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Aluminum April 29, 2024 03:00:05 PM

Judge Throws Out U.S. Aluminum Price-Fixing Claims

Paul Ploumis
ScrapMonster Author
U.S. and European regulators have also examined alleged metals price fixing.

Judge Throws Out U.S. Aluminum Price-Fixing Claims

SEATTLE (Scrap Monster): A U.S. judge has dismissed antitrust litigation accusing a variety of Wall Street banks and commodity merchants of conspiring to drive up aluminum prices by reducing supply.

In decisions on Tuesday night and Wednesday, U.S. District Judge Katherine Forrest in Manhattan rejected claims brought by aluminum purchasers against several defendants including Goldman Sachs Group Inc, JPMorgan Chase & Co, the mining company Glencore Plc, and Hong Kong Exchanges and Clearing Ltd, which owns the London Metal Exchange.

Forrest said she will issue a decision later involving other defendants, including Detroit-based warehouse operator Metro International, which Goldman once owned.

The decisions are a setback for aluminum purchasers who raised price-fixing claims, in the highest-profile litigation affecting the base metals market in two decades.

These plaintiffs had accused Wall Street banks and commodity merchants of having colluded since May 2009 to hoard aluminum in warehouses. They said this led to higher storage costs, delays of up to 16 months to fill orders, and increases in prices of industrial products from soft drink cans to airplanes.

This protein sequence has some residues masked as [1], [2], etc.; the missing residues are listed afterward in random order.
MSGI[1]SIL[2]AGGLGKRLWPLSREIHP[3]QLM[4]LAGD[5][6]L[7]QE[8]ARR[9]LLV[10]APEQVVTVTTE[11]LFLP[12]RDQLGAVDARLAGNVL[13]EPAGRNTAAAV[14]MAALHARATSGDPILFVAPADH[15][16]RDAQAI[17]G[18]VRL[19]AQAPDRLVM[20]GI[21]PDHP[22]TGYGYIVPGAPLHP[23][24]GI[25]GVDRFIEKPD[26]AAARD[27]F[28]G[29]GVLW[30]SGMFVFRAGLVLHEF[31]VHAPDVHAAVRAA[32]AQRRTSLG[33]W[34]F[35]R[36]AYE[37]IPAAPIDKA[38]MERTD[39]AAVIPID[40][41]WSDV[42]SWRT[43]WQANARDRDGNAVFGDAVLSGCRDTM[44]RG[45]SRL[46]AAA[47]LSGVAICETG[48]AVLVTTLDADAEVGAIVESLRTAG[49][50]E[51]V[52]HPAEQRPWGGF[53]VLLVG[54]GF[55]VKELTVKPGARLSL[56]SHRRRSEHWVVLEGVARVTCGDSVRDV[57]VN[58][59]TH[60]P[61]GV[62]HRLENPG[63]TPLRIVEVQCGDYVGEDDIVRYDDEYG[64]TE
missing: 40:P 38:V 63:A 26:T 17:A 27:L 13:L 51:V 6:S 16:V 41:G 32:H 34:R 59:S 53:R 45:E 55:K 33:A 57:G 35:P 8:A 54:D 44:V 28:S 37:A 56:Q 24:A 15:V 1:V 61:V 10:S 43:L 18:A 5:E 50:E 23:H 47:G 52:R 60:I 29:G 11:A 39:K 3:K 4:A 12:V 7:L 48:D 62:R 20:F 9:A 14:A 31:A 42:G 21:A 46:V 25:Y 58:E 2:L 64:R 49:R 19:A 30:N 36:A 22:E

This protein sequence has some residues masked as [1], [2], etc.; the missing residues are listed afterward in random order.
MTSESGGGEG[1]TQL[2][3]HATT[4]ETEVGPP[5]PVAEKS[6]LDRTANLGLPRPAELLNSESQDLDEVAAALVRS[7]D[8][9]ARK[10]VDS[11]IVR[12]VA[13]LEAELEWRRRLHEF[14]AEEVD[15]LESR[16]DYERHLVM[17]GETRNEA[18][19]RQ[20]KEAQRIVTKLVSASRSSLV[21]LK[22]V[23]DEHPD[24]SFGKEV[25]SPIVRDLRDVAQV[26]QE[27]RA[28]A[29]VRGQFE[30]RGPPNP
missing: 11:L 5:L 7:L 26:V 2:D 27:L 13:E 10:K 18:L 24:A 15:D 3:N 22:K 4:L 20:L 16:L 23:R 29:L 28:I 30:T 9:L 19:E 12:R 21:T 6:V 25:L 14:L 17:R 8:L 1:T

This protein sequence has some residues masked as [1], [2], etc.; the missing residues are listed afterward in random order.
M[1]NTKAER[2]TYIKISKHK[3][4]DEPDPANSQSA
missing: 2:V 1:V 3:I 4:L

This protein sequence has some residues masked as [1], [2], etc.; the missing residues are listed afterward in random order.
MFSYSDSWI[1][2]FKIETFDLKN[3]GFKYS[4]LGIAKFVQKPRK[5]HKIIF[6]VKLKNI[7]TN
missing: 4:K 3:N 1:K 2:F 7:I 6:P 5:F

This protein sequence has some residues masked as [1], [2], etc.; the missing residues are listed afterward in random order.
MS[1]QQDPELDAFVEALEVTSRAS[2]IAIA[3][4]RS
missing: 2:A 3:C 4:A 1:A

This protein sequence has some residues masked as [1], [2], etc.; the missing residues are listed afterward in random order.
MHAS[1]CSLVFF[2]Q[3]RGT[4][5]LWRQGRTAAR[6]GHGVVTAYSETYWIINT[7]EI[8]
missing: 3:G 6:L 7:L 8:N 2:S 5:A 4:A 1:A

U.S. and European regulators have also examined alleged metals price fixing.

Lawyers for the plaintiffs did not immediately respond to requests for comment, including on whether they will appeal.

Forrest said the plaintiffs did not show that the Goldman and JPMorgan parent companies had any role in the alleged anticompetitive conduct.

She also said she lacked jurisdiction over claims against four foreign defendants, including the warehousing business Henry Bath & Son Ltd, because the aluminum buyers did not show that the defendants engaged in price-fixing that had "foreseeable and intended effects throughout the United States."

The LME said it was pleased with the result. Glencore, Goldman and JPMorgan declined to comment. Claims against Glencore's Pacorini Metals unit were also dismissed.

Forrest's decisions were a defeat for two groups of plaintiffs: "first-level" purchasers that buy aluminum for such things as bottled beverages and cabinets, and whose contract prices reflected storage costs; and Eastman Kodak Co, flashlight maker Mag Instrument Inc, and lithographic plate maker Agfa Corp.

The judge dismissed claims by most of these plaintiffs last August but gave them another chance to sue. She also at the time dismissed claims by so-called commercial end users and consumer end users because they lacked antitrust standing .

Last year, Goldman agreed to sell Metro to Switzerland's Reuben Brothers, and JPMorgan agreed to sell Henry Bath to Switzerland's Mercuria Energy Group Ltd.

The case is In re: Aluminum Warehousing Antitrust Litigation, U.S. District Court, Southern District of New York, No. 13-md-02481.

 Courtesy: www.yahoo.com

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